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Re: printing wchar_t*
On Friday 14 April 2006 17:59, Eli Zaretskii wrote:
> > In an original post, I've asked if gdb can print wchar_t just as a raw
> > sequence of values, like this:
> > 0x56, 0x1456
> The answer is YES. Use array notation, and add a feature to report
> the length of a wchar_t array.
> Now, the same letter ``small a'' can be encoded in several other ways:
> for example, its ISO-2022-7bit encoding is 0x1B 0x24 0x2C 0x31 0x28
> 0x50, its KOI8-r encoding is 0xC1, its ISO-8859-5 encoding is 0xD0,
> etc. It should be obvious that, of all the encodings, only the
> fixed-length ones can be used in a wchar_t array (because wchar_t
> arrays are stateless,
I don't think this statement is backed up by anything.
> This is why I said that wchar_t is not used for an encoding (such as
> ISO-8859-5 or UTF-8 or UTF-16), but for characters' codepoints. It is
> nowadays almost universally accepted that wchar_t is a Unicode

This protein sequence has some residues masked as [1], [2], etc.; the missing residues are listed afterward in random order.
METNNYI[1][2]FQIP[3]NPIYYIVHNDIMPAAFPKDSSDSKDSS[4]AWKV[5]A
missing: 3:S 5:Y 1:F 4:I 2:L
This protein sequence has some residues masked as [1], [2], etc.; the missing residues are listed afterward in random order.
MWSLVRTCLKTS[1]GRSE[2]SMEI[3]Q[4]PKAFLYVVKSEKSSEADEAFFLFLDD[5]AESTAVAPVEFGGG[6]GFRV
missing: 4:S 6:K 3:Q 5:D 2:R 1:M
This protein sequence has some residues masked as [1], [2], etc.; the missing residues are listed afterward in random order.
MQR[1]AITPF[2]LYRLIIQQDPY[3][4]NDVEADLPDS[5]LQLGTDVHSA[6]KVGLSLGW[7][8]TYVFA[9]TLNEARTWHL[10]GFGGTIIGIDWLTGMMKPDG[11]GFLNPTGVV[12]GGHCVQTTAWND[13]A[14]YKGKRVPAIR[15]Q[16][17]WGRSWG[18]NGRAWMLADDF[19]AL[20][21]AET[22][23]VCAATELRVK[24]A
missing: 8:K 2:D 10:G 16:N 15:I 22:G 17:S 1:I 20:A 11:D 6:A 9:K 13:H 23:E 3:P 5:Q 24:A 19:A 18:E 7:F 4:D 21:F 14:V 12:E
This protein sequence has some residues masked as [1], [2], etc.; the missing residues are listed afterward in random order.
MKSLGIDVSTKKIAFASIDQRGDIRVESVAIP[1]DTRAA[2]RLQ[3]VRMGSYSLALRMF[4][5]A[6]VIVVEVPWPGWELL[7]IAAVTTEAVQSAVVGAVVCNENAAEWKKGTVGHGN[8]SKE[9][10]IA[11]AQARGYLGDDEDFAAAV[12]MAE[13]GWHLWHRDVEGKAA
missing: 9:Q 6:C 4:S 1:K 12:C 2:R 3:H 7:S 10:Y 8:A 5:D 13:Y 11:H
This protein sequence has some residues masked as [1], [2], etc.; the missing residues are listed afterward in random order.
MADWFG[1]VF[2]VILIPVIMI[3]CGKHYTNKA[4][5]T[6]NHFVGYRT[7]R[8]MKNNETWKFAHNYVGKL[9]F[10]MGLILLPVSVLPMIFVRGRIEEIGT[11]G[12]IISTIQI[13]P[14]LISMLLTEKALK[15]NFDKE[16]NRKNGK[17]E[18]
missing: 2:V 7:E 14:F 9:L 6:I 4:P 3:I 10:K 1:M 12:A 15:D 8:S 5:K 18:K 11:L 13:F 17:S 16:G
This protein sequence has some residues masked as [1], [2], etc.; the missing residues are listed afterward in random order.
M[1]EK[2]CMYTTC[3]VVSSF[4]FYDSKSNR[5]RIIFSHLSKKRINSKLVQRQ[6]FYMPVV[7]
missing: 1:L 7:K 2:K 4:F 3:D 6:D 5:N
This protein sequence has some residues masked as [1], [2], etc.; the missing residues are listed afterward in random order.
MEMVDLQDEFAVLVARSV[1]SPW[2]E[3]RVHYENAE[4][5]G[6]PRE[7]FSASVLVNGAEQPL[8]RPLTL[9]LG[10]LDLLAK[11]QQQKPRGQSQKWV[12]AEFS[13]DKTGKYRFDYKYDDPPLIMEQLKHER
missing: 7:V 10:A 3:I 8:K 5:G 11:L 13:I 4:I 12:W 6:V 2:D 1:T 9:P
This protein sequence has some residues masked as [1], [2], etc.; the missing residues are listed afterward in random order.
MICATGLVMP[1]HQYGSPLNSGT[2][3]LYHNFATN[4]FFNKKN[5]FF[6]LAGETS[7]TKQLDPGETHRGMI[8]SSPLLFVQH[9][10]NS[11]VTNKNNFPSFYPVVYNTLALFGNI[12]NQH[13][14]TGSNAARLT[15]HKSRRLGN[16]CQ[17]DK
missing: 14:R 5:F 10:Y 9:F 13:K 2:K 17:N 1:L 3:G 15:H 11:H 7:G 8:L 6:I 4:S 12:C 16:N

Again, can you provide any specific pointers to support that view?
> the only difference between applications being whether only
> the first 64K characters (the so-called BMP) are supported by 16-bit
> wchar_t, or the entire 23-bit range is supported by a 32-bit wchar_t.
I believe that on Windows:
- wchar_t is 16-bit
- wchar_t* values are supposed to be in UTF-16 encoding
Do you disagree with any of the above statements? If not, then it directly
follows that a given wchar_t is not a Unicode code point, but a code unit in
specific representation (UTF-16), and a given code points takes either one or
two code units, that is either one or two wchar_t. This is contrary to your
statement that wchar_t is a single code point.
Anyway, this is quickly getting off-topic for gdb list, so maybe we should
bring this somewhere else.